Sudan said the Heglig oilfield, scene of intense fighting with South Sudan last month, has been repaired and has started pumping the oil that is the lifeblood of the north’s economy.
The two countries have been embroiled in weeks of fighting along their 1,800 km (1,200 mile) border, threatening to tip the region, which sits on one of Africa’s most significant oil deposits, into a full-blown conflict.
The United Nations Security Council approved a resolution that threatens both countries with sanctions if they do not stop fighting and resume negotiations within two weeks, as demanded by the African Union, Reuters reports.
China, which has close trade relations with both countries, and Russia supported the resolution after several days of negotiations with council members during which they resisted the Western push for a threat of sanctions.
“The fighting must stop, and stop now,” the U.S. Ambassador to the United Nations Susan Rice told the council.
At the same time, Sudan said it agreed “in principle” with an African Union plan to end the crisis with the south.
The AU demanded on April 24 that Sudan and South Sudan resume talks within two weeks, warning both it would issue its own binding rulings if they fail to strike deals on a series of disputes within three months.
The AU has spearheaded mediation efforts between the two foes in the past with the backing of the United Nations, the United States and other major powers. South Sudan committed to the AU road map last month.
South Sudan’s army, the SPLA, said it killed 27 Sudanese army soldiers in a clash in Unity state on Tuesday.
But despite the persistent clashes in the border region, the two countries have stopped short of all-out war, with their positions broadly the same as before the south seized Heglig.
Sudan accused South Sudan of launching several attacks over the past week on its territory. It said the SPLA had occupied a border village in Bahr al-Arab as well as the disputed areas of Kafn Dubai and Kafya Kenji.
South Sudan seized the contested Heglig oilfield last month before withdrawing shortly afterwards. The field is vital to Sudan’s economy because it produced almost half of the country’s output of 115,000 barrels per day.
“This oilfield was producing 55,000 barrels per day,” Sudanese Petroleum Minister Awad Ahmed al-Jaz said at the oilfield, accompanied by oil engineers and military officers.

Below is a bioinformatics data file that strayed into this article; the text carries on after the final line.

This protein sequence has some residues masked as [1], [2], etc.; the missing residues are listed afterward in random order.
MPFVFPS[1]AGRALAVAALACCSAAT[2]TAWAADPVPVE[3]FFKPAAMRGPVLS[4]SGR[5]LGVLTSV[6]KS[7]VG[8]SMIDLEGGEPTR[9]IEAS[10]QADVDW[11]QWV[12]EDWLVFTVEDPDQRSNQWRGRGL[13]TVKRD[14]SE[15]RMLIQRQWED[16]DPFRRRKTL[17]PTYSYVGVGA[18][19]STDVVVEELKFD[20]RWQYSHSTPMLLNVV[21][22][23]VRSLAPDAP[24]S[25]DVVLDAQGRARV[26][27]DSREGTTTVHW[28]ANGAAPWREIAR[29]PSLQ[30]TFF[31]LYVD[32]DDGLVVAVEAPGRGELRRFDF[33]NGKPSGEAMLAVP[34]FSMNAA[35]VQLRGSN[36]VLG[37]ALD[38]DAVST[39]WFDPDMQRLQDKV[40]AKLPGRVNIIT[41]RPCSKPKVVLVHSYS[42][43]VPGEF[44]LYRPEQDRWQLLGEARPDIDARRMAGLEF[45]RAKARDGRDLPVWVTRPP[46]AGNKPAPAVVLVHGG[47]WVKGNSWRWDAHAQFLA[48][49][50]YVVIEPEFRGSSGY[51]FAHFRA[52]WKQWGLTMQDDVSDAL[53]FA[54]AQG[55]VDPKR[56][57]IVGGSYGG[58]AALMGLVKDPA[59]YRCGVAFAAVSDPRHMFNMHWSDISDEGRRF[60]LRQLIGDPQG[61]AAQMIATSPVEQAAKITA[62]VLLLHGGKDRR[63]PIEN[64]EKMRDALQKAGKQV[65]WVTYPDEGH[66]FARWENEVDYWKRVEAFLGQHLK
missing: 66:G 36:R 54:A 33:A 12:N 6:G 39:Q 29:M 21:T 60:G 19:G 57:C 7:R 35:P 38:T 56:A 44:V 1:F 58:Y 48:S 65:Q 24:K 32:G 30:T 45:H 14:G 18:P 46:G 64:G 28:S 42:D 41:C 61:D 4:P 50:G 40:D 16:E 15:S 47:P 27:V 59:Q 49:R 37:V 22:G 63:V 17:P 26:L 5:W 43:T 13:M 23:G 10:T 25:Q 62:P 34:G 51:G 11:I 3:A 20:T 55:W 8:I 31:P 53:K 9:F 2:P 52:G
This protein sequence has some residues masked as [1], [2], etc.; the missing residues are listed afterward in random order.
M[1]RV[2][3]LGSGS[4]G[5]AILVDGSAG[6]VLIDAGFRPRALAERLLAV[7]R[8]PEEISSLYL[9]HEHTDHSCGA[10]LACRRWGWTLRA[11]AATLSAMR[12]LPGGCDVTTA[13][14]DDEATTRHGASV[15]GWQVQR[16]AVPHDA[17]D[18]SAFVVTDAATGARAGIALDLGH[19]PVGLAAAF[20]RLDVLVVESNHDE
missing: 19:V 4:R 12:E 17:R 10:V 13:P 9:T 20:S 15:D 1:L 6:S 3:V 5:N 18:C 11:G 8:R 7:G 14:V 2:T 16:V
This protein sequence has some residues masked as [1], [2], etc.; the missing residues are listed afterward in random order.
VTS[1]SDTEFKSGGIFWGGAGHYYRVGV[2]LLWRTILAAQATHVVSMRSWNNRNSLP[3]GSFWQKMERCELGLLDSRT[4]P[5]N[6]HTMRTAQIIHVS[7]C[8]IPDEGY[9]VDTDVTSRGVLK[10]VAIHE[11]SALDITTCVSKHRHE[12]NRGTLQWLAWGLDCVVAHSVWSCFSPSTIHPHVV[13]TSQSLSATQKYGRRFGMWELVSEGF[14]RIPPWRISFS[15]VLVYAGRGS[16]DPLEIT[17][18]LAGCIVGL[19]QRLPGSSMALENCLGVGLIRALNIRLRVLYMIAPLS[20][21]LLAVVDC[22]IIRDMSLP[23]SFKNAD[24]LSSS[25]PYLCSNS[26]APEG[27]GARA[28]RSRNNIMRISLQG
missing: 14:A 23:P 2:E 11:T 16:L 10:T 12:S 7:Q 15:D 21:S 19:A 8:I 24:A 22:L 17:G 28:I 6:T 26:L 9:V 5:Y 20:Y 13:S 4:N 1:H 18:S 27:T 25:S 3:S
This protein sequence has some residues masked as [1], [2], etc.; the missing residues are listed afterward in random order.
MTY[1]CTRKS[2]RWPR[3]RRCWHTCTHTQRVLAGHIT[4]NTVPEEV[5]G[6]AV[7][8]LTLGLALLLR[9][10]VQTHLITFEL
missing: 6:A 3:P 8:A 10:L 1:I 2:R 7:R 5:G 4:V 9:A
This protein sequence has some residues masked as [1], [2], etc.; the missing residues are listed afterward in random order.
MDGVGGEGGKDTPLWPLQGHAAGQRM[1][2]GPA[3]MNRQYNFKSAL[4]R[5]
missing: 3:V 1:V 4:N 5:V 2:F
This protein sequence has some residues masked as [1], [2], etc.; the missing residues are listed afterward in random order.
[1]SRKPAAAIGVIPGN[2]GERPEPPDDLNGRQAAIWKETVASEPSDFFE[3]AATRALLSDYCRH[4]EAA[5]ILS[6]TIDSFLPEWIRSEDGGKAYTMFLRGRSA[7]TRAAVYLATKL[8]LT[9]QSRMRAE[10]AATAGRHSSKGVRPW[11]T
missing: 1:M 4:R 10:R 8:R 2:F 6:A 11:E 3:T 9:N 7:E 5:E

“Now as we said … we plan to produce more than that, besides the production of other oilfields which will follow,” he said, as he opened one the oil valves.
Jaz said the oilfield had started pumping oil at 10 p.m. (1900 GMT) on Monday. He did not indicate how much Heglig was currently producing.
“We can say the oil has now reached the Khartoum refinery.”
Sudan lost three-quarters of its output when South Sudan became independent in July last year.
Both countries are at loggerheads over how much the southern landlocked nation should pay to export its crude through the north. The conflict has shut down nearly all oil production in the region, strangling both countries’ oil-dependent economies.
In January, South Sudan shut down its entire output of 350,000 bpd to stop Khartoum taking some oil for what it calls unpaid transit fees.
Satellite images showed a key part of the oil infrastructure in Heglig was destroyed in the fighting. An earlier trip to Heglig showed damaged pipelines that were leaking oil.
On Wednesday, reporters saw pipelines that had been repaired, but which still bore the effects of damage.
Jaz said the power plant as well as rooms that manage the collecting, refining and storage of the oil had been damaged.
“Those who came here and saw the damage said that the repairs could not be completed in six months,” Jaz told reporters taken on an official trip to the oilfield.
“Those who were optimistic suggested it would take four months to repair the damage. But the repair only took one week.”
Jaz said four foreigners, whom Khartoum said they arrested on Saturday for illegally entering Heglig and for being spies for the SPLA, had “participated in the destruction”.
The four, a Briton, South African, Norwegian and South Sudanese, are U.N.-affiliated workers.
The United Nations rejected the accusations.
“All four personnel were carrying out formal demining activities in Paryang, in Unity State,” a spokeswoman for the U.N. mission in South Sudan, Josephine Guerro, said.
Heglig is operated by Greater Nile Petroleum Operating Co (GNPOC), a consortium of Chinese, Malaysia, Indian and Sudanese companies. Parts of the border area around the Heglig field in Block 2 are still in dispute.
South Sudan has agreed to an immediate end to hostilities in accordance with an African Union road map, which is meant to bring the former civil war foes back to the negotiating table.
But fighting along the border has continued.
The SPLA’s spokesman, Philip Aguer, said the ground attack in Hofra on Tuesday, had later been accompanied by air strikes by a Sudanese Antonov and MiG-27 fighter jets.
“The SPLA killed 27 SAF soldiers, including a major that was commanding the force,” Aguer said on Wednesday. “(The SPLA) … captured five trucks mounted with heavy machine guns. They fled towards Heglig.”
Sudan’s army spokesman did not answer phone calls to verify the SPLA’s claims.
Limited access to the remote border areas make it difficult to verify the often contradictory statements from both sides.